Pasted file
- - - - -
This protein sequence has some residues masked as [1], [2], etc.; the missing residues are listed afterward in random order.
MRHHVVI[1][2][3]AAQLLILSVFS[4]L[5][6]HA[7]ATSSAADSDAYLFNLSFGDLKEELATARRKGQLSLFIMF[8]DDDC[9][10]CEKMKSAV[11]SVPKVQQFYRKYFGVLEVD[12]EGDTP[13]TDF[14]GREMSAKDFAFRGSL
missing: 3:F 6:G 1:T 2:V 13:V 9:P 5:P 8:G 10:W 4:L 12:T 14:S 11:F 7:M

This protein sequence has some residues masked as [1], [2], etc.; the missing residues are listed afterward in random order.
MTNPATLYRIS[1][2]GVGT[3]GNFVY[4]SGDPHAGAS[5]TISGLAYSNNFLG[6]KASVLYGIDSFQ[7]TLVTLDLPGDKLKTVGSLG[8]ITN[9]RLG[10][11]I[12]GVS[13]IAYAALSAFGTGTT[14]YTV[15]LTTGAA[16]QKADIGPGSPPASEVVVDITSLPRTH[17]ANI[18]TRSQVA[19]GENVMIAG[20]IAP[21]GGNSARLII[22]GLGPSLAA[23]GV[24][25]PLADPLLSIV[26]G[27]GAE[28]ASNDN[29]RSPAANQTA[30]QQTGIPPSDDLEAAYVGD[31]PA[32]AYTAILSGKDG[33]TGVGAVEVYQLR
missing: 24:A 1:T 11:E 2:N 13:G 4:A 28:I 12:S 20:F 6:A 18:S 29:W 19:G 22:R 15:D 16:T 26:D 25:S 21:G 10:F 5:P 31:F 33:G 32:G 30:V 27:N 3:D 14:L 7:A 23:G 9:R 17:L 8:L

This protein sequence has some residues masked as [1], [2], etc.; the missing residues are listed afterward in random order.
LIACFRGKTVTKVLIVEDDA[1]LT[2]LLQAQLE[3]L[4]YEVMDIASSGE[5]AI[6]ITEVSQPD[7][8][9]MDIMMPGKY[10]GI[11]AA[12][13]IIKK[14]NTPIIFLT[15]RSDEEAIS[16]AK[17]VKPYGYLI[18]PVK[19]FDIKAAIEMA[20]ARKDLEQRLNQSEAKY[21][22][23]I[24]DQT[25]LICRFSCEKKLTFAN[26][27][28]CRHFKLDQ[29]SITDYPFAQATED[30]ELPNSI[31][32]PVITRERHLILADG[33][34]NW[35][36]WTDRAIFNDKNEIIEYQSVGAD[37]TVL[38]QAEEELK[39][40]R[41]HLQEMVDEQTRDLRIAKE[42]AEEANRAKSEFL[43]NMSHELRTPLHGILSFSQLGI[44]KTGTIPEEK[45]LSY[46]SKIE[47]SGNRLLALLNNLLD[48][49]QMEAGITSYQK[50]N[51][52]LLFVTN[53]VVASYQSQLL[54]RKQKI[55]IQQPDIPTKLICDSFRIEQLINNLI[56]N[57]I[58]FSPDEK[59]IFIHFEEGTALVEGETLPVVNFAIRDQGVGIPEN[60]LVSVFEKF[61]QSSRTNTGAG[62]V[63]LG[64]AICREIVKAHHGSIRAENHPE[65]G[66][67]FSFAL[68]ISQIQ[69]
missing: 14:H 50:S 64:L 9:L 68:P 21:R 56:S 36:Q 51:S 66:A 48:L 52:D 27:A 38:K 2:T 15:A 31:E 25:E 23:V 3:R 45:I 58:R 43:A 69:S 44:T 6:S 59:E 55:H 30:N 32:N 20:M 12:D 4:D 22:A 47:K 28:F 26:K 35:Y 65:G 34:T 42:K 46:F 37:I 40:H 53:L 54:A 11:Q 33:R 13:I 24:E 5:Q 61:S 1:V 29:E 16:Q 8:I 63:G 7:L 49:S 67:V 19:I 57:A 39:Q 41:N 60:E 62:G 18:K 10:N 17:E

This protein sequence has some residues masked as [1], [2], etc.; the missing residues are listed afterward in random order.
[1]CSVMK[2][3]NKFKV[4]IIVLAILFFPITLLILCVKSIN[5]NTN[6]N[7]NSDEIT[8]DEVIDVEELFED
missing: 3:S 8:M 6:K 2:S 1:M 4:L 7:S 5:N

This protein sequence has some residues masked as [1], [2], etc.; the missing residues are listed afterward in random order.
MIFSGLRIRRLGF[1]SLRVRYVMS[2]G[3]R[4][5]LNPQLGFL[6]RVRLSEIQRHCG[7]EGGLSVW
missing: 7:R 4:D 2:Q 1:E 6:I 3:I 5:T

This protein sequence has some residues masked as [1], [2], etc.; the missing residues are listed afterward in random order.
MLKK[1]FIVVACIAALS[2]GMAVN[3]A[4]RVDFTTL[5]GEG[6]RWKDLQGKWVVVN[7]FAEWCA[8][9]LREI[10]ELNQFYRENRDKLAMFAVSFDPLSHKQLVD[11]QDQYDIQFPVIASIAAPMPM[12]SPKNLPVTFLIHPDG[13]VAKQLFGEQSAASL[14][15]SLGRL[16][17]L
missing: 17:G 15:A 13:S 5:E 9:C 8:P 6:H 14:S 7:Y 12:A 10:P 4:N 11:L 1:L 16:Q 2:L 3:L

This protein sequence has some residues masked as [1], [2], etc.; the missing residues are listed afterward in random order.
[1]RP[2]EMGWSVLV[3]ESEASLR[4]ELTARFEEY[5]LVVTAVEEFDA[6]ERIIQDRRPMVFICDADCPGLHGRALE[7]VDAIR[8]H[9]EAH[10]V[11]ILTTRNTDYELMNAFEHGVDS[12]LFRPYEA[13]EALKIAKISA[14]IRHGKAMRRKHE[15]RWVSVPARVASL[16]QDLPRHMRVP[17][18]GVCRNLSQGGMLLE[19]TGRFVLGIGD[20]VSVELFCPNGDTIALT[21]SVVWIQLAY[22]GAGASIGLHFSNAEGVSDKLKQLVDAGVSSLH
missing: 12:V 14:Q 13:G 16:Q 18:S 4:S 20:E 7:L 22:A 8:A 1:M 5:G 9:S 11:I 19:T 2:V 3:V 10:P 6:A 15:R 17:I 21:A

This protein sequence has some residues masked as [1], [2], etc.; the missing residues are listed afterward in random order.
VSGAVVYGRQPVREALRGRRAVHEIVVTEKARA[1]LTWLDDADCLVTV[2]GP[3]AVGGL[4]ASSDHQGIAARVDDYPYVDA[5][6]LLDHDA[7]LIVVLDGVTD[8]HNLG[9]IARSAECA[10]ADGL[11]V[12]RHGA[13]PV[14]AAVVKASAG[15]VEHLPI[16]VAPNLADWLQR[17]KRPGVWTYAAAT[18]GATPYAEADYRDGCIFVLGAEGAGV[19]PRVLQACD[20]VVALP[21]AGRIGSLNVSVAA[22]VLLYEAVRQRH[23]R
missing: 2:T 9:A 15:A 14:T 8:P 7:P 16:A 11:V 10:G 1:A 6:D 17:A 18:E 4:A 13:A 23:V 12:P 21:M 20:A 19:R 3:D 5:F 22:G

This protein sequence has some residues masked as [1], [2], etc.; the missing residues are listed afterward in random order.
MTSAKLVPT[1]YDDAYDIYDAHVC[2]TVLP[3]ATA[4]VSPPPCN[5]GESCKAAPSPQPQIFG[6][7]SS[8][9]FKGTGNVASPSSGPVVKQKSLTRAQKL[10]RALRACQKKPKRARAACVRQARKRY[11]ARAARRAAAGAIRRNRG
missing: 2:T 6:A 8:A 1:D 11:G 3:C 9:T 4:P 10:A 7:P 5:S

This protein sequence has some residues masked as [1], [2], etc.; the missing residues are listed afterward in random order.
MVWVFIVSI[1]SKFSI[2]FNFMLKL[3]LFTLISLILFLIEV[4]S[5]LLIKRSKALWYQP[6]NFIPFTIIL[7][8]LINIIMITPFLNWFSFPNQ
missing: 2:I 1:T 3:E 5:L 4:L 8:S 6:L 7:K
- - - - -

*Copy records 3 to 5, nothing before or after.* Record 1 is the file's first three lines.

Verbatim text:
This protein sequence has some residues masked as [1], [2], etc.; the missing residues are listed afterward in random order.
LIACFRGKTVTKVLIVEDDA[1]LT[2]LLQAQLE[3]L[4]YEVMDIASSGE[5]AI[6]ITEVSQPD[7][8][9]MDIMMPGKY[10]GI[11]AA[12][13]IIKK[14]NTPIIFLT[15]RSDEEAIS[16]AK[17]VKPYGYLI[18]PVK[19]FDIKAAIEMA[20]ARKDLEQRLNQSEAKY[21][22][23]I[24]DQT[25]LICRFSCEKKLTFAN[26][27][28]CRHFKLDQ[29]SITDYPFAQATED[30]ELPNSI[31][32]PVITRERHLILADG[33][34]NW[35][36]WTDRAIFNDKNEIIEYQSVGAD[37]TVL[38]QAEEELK[39][40]R[41]HLQEMVDEQTRDLRIAKE[42]AEEANRAKSEFL[43]NMSHELRTPLHGILSFSQLGI[44]KTGTIPEEK[45]LSY[46]SKIE[47]SGNRLLALLNNLLD[48][49]QMEAGITSYQK[50]N[51][52]LLFVTN[53]VVASYQSQLL[54]RKQKI[55]IQQPDIPTKLICDSFRIEQLINNLI[56]N[57]I[58]FSPDEK[59]IFIHFEEGTALVEGETLPVVNFAIRDQGVGIPEN[60]LVSVFEKF[61]QSSRTNTGAG[62]V[63]LG[64]AICREIVKAHHGSIRAENHPE[65]G[66][67]FSFAL[68]ISQIQ[69]
missing: 14:H 50:S 64:L 9:L 68:P 21:R 56:S 36:Q 51:S 66:A 48:L 52:D 27:A 38:K 2:T 15:A 31:E 25:E 23:V 3:R 45:I 58:R 43:A 69:S 44:T 6:S 59:E 55:H 30:N 32:N 20:M 12:D 4:D 22:A 47:K 28:F 26:K 35:Y 65:G 34:T 42:K 46:F 37:I 40:H 53:L 54:A 11:Q 33:R 13:I 24:E 5:Q 61:S 1:V 29:E 16:Q 8:I 63:G 7:L 49:S 67:V 19:I 57:A 39:Q 41:N 60:E 62:G 18:K 10:N 17:E

This protein sequence has some residues masked as [1], [2], etc.; the missing residues are listed afterward in random order.
[1]CSVMK[2][3]NKFKV[4]IIVLAILFFPITLLILCVKSIN[5]NTN[6]N[7]NSDEIT[8]DEVIDVEELFED
missing: 3:S 8:M 6:K 2:S 1:M 4:L 7:S 5:N

This protein sequence has some residues masked as [1], [2], etc.; the missing residues are listed afterward in random order.
MIFSGLRIRRLGF[1]SLRVRYVMS[2]G[3]R[4][5]LNPQLGFL[6]RVRLSEIQRHCG[7]EGGLSVW
missing: 7:R 4:D 2:Q 1:E 6:I 3:I 5:T